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Easter Sunday is a sacred day in the Christian tradition however this year a group of black ministers are planning to take advantage of those numbers to combat voter ID laws by registering one million voters in the pews.

Nearly 31 states currently require voters to produce identification at the polls, something the NAACP considers to be a violation of civil rights.

The Empowerment Movement, led by Rev. Jamal Bryant, stated in a press release that there are an estimated 500,000 black churches in the United States and over five million unregistered voters. The campaign was organized when Bryant met with other Baltimore-area ministers to discuss issues of mass incarceration, high unemployment, and restrictive voter ID laws. The group resolved to fight new voting laws that often keep elderly, young and black voters from casting ballots.

“In 1965, Rev. Martin Luther King, a Baptist, Rev. Joseph Lowery, a United Methodist, and Andy Young, a Disciples of Christ preacher, walked out of an AME Church and marched together in Selma for voting rights,” said Rev. Jamal Bryant, leader of The Empowerment Movement.

“Leaders in the black church today must step up in unity,” Bryant said in a phone interview with, as he walked Monday in the 2012 commemoration of the Selma-to-Montgomery civil rights march.

Ministers and civil rights leaders this year are walking about 54 miles this week to Montgomery, Alabama from Selma, where the first group of voting rights marchers in 1965 were brutally beaten on Bloody Sunday on the Edmund Pettus Bridge.

“We have to speak up and be vocal. We cannot be on the sidelines,” Bryant said. “Right now, there’s an attack across this country on health care and on programs that help HBCUs.”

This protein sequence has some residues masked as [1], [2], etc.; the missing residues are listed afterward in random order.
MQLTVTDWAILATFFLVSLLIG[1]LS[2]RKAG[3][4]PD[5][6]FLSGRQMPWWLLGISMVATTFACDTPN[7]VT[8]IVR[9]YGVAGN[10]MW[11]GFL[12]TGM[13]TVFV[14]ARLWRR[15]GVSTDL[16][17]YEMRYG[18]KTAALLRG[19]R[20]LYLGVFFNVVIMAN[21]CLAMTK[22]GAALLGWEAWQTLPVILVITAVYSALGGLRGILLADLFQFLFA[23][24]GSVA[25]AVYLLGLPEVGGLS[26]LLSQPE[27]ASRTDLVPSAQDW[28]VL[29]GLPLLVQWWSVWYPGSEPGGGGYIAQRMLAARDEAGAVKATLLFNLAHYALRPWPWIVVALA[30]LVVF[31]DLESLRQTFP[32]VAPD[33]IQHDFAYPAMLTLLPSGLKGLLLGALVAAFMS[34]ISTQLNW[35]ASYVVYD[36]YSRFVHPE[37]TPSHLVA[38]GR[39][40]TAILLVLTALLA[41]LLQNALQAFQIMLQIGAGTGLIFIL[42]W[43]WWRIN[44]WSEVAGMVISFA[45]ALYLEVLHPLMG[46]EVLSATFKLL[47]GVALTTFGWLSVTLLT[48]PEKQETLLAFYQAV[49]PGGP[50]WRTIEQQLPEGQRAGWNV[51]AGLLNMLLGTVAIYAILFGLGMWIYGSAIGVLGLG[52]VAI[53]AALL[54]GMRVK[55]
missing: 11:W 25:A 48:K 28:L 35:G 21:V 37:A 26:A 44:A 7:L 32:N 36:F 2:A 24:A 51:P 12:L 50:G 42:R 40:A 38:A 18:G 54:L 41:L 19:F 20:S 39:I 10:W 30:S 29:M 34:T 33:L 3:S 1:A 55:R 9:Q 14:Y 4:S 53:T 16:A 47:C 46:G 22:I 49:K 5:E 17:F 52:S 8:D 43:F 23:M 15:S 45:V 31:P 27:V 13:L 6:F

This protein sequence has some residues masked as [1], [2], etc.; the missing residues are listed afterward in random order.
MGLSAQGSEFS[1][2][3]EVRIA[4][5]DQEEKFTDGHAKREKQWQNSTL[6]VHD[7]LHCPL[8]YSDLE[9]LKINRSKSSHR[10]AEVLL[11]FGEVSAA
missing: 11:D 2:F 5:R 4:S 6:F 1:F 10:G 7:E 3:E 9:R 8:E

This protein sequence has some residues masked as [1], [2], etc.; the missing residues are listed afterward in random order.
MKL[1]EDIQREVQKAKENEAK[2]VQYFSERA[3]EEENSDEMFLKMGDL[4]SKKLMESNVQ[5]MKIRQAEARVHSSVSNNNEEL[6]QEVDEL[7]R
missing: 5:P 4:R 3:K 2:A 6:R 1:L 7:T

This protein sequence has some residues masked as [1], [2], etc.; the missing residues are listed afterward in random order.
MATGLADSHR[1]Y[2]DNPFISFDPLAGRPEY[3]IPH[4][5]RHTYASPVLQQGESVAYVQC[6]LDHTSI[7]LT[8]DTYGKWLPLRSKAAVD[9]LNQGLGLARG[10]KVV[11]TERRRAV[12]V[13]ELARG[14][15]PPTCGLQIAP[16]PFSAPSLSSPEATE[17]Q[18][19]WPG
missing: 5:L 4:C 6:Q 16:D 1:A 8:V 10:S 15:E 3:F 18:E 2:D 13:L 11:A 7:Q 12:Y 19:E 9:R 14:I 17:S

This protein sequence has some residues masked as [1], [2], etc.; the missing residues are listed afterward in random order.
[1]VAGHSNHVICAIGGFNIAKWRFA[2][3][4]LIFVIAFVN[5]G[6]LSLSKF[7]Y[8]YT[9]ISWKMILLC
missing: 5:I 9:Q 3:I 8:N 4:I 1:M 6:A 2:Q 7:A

Bryant has broken the stereotype of yesterday’s clergyman. He is the leader of a new breed of ministers who embrace the idea of capitalizing on the ever-increasing marketplace of  the internet and technological innovations to spread the gospel.

With more than 8,000 members in his Empowerment Temple in Baltimore, Maryland and approximately 35,000 followers on Twitter, Facebook and MySpace, Bryant believes that “God is not just in the church; He is also in technology.” His mission, he says, is to “empower people spiritually, develop them educationally, expose them culturally, activate them politically and strengthen them economically.”

Easter Sunday was chosen for several reasons, said the Rev. Steven Green, a 19-year-old minister and student at Morehouse College in Atlanta.

“Easter is about resurrection. That which was dead comes back to life,” Green told “We will have had our Good Friday experience. What better way to celebrate on Easter Sunday than the renewal of spirit.”

More people come to church on Easter, and many may not be regular participants, he said. When they do come, “they need to see the black church doing more than raising money on Easter. They need to see the black church raising awareness.”

Green’s role in The Empowerment Movement is to reach young Christians and encourage them to register to vote.

“Voting is important, especially for our generation,” he said, “because we have never seen a time like this, with so many assaults on a president.”

The goal is to register 1 million black voters in church on Easter Sunday, April 8. With more than 500,000 black churches in this country and many of them filled to capacity on Easter, the goal could be reached with an average of 20 registrations at each church.

The Empowerment Movement, a non-partisan organization, was launched with the support of the AME Church, AME Zion Church, Church of God in Christ, Progressive, Bible Way Churches, Full Gospel, Gospel Music Workshop of America, CME, United Covenant Churches, Harvest Churches, Fellowship of international Word of Faith, Church of God, Maryland Rep. Elijah Cummings, and members of the Congressional Black Caucus, the NAACP and the Lawyers Committee for Civil Rights Under Law.

If the goal of 1 million voter registrations in one day is reached, it will break a Guinness Book world record, Bryant said.

“What a way to break a record,” he said, “for democracy.”

Courtesy of